Daniel Gueguen

After two seminars on Brexit organised by Queen’s College in January 2018 and the Oxford Martin School in October 2019, we expected to receive more answers than questions. But that was not the case!

At Queen’s, the negotiations (in January 2018) were at an early stage. The title “The facts facing the UK’s Future” set the tone. We discussed. A very “City of London” public were reassured by the soothing words of Karel Lanoo, Director of CEPS, about the post-Brexit future of the UK financial sector.
In October 2019, the seminar at the Oxford Martin School was held 27 days before the “do or die” exit of the United Kingdom from the EU. And the climate was no longer the same.

British leaders unprepared for Brexit

At Queen’s, it was already striking. Guesswork dominated the contributions. At the Martin School, it was worse. One of the first speakers was Sir Vince Cable, the leader of the Liberal Democrats in Westminster at the time. His theme: “Is there a way out of the Brexit maze?” It was astounding, just days away from the deadline, to see this important political leader mixing up and confusing concepts like the customs union, free trade agreement and the Norwegian model!

To the great indignation of Guntram Wolff, Director of the Bruegel Think Tank, several argued for the Norwegian model, on condition that free movement of workers would not apply to the UK! Others believed only a mediator would allow us to escape from chaos, and even suggested the name of Barack Obama to do it! In the backdrop of all this discussion, the responsibility of the EU in the Brexit affair was underlined.
As we know, an agreement was found between Prime Minister Boris Johnson and the European Council on 27 October, accompanied a few days later by an extension of the Article 50 period until 31 January 2020.

The terrible agreement of 27 October…

The psychodrama of recent months has confirmed that “no deal” was never a credible option. A threat, yes, but a credible option, no. This, even though the consequences of a soft or hard Brexit have been, in my view, highly underestimated. The 27 October agreement is a bad agreement, even a very bad agreement. In short, the United Kingdom is leaving the EU customs union (the basis for two previous years) in favour of a model based on signing free trade agreements with the EU, the US, China, etc. The European Council, probably weary of postponements, delays, complications and UK negotiators’ lack of preparedness, has – if I may use the expression – dropped the matter as if it were eager to call a halt and be rid of this poisonous affair. France, via its President Emmanuel Macron, has a played a very poor role here. All actors in the final stage, negotiators and ambassadors, confirm it. An odd paradox for such a staunch pro-European.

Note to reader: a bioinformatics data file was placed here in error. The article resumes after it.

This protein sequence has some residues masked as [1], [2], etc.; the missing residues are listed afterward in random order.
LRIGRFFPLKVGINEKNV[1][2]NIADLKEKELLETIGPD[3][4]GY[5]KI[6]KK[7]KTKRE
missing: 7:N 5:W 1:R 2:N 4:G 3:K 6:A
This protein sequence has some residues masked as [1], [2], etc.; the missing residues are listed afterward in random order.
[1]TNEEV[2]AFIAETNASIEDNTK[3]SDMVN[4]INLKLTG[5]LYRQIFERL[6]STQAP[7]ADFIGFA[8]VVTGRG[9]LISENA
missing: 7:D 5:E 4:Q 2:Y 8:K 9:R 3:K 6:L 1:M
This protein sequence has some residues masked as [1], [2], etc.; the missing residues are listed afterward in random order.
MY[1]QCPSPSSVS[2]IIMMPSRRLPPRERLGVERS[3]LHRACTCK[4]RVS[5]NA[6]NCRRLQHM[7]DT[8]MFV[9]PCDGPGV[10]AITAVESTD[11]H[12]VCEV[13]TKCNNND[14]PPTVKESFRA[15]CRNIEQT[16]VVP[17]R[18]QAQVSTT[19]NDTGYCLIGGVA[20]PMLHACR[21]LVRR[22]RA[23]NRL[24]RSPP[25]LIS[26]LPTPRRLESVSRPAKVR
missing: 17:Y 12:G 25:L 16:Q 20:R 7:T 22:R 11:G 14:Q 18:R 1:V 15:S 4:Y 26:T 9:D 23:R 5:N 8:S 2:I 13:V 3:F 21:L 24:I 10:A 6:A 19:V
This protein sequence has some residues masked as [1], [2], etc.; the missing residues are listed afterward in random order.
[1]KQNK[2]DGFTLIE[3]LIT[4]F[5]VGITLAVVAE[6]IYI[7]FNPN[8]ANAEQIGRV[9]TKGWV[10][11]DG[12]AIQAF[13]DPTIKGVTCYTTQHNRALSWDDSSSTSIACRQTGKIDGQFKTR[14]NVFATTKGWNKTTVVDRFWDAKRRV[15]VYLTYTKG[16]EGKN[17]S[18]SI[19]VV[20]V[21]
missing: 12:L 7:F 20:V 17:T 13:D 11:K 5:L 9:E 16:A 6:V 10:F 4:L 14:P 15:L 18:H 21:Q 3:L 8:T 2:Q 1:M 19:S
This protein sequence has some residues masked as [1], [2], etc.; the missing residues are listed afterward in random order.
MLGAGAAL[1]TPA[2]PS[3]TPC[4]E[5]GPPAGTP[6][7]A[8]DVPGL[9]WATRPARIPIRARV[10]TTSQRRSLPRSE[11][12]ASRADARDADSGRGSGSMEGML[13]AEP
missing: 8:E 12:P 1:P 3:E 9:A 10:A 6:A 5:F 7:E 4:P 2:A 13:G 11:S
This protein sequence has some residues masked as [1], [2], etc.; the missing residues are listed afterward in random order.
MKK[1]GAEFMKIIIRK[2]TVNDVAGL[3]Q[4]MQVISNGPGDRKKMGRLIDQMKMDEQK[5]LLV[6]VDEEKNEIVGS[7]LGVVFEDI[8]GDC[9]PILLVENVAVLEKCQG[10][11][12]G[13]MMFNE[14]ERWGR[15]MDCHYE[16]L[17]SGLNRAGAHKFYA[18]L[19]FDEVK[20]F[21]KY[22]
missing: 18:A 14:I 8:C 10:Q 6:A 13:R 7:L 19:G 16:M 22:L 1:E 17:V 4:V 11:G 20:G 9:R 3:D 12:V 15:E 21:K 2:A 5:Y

A no deal in all but name!

The transition period, which will end at the latest on 31 December 2022, is considered an opportunity by the British. It is the complete opposite. The UK will have no Commissioner, no MEP, no civil servants in the Commission. They will have to pay their contribution into the EU budget (and pay what the Union is owed), apply any new EU regulations and not sign any free trade agreement. The problems to be solved are countless. The most difficult will relate to the signature of bilateral FTAs between the United Kingdom and the rest of the world. Already Michel Barnier has set out the limits: “with the EU there can be no quotas, no tariffs, no dumping.” In other words, an agreement that is not only constraining but also must receive the unanimous consent of the EU-27 plus some regions (e.g. Belgium). Put briefly, doing this in the space of two years is mission impossible. The same goes for the US. Despite initially promising a comprehensive FTA, President Trump is already rolling back.

If this 27 October agreement enters into force, the chaos expected under a “no deal” will extend to the EU. For what the European Council has resigned itself to is simply “no deal” in all but name.

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